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International Consortium Receives $36.9 Million Grant to Fight Typhoid

November 10, 2016

Kathleen Neuzil, MD, MPH, FIDSA in Mali - PATH photo taken by Kristin Lewis

Project Led By University of Maryland School of Medicine Will Focus on Accelerating the Use of Vaccines to Protect From Disease That Kills More Than 220,000 Persons Annually

Typhoid fever, a bacterial infection that causes high fever and other disabling symptoms, remains a serious global problem in the developing world: it kills almost a quarter of a million people annually, and infects about 21 million.

To help speed the introduction of, and access to, new and more effective typhoid vaccines, the University of Maryland School of Medicine (UM SOM) Center for Vaccine Development (CVD) has received a grant of $36.9 million from the Bill & Melinda Gates Foundation. The project, known as Typhoid Vaccine Acceleration Consortium (TyVAC), is a partnership with the Oxford Vaccine Group at the University of Oxford and PATH, an international nonprofit global health organization based in Seattle. TyVAC will focus on conjugate vaccines, which can trigger a stronger immune response in certain vulnerable populations, such as infants and children, than current typhoid vaccines.

TyVAC will employ a multidisciplinary approach to study and control typhoid, and generate evidence that informs global policies. The project will work closely with governments and policymakers to introduce vaccines in lower-income countries with a high burden of typhoid. The effort will also examine how well the vaccine rollouts work in early adopter countries. The project’s overall goal is to support accelerated, evidence-based decisions for new typhoid conjugate vaccine introductions that will significantly reduce the severe health and economic burdens of the disease.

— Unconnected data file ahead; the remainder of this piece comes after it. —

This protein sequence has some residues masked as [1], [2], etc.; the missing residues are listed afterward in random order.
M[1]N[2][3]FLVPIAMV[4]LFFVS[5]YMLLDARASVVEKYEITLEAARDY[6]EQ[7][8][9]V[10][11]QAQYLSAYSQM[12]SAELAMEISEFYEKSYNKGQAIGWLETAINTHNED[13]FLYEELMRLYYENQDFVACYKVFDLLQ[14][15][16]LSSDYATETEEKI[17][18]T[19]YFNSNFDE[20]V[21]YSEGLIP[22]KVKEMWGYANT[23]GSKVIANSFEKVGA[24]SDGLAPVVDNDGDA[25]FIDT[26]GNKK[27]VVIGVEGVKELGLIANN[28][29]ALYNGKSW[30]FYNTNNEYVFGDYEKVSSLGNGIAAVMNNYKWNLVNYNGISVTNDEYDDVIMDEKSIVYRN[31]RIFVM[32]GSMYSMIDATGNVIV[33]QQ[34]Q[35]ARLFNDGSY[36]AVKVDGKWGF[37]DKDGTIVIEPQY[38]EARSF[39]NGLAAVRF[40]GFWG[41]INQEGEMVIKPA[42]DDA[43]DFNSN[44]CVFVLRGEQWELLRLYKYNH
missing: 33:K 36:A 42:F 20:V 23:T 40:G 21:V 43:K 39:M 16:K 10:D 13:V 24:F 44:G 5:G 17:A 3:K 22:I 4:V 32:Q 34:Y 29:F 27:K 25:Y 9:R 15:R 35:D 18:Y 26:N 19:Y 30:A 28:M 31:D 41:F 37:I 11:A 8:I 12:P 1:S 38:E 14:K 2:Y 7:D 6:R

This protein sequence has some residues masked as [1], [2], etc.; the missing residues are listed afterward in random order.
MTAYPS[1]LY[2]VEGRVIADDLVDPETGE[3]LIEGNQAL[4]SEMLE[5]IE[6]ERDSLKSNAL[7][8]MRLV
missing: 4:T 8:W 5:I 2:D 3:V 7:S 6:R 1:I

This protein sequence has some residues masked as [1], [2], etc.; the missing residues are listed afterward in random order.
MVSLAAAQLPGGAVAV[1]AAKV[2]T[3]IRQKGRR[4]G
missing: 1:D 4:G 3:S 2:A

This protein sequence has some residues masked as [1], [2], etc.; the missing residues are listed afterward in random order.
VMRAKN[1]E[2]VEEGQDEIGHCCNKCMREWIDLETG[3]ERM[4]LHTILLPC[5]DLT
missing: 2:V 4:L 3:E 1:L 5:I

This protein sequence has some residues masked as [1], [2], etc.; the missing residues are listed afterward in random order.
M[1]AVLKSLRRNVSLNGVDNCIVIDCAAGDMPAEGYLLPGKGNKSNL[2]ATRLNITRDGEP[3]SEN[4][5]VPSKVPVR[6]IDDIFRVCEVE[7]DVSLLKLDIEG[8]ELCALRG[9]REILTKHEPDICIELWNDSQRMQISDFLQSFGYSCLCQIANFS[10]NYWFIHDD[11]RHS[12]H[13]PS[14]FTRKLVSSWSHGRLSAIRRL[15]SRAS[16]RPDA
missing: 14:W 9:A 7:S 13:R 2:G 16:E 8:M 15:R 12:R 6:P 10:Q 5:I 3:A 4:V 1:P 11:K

“Typhoid fever disproportionately impacts children and poor populations,” said Kathleen Neuzil, MD, MPH, FIDSA, professor of medicine at UM SOM, director of CVD, and deputy director of the Institute for Global Health (IGH). “With our long history of work in typhoid and typhoid vaccines, we look forward to working with partners to catalyze action against this significant public health problem.”

The project will galvanize new vaccine introductions to reduce the death and disability inflicted by Salmonella enterica serovar Typhi (typhoid). “It is unconscionable that children are still dying by the thousands every year from diseases like typhoid that are completely preventable,” said Anita Zaidi, director of the Enteric and Diarrheal Diseases team at the Bill & Melinda Gates Foundation. “The prevention and control of typhoidshould be a global health priority and we are pleased to support the Typhoid Vaccine Acceleration Consortium as part of our overall strategy to combat typhoid through an integrated approach including access to clean water, improved sanitation, and immunization.”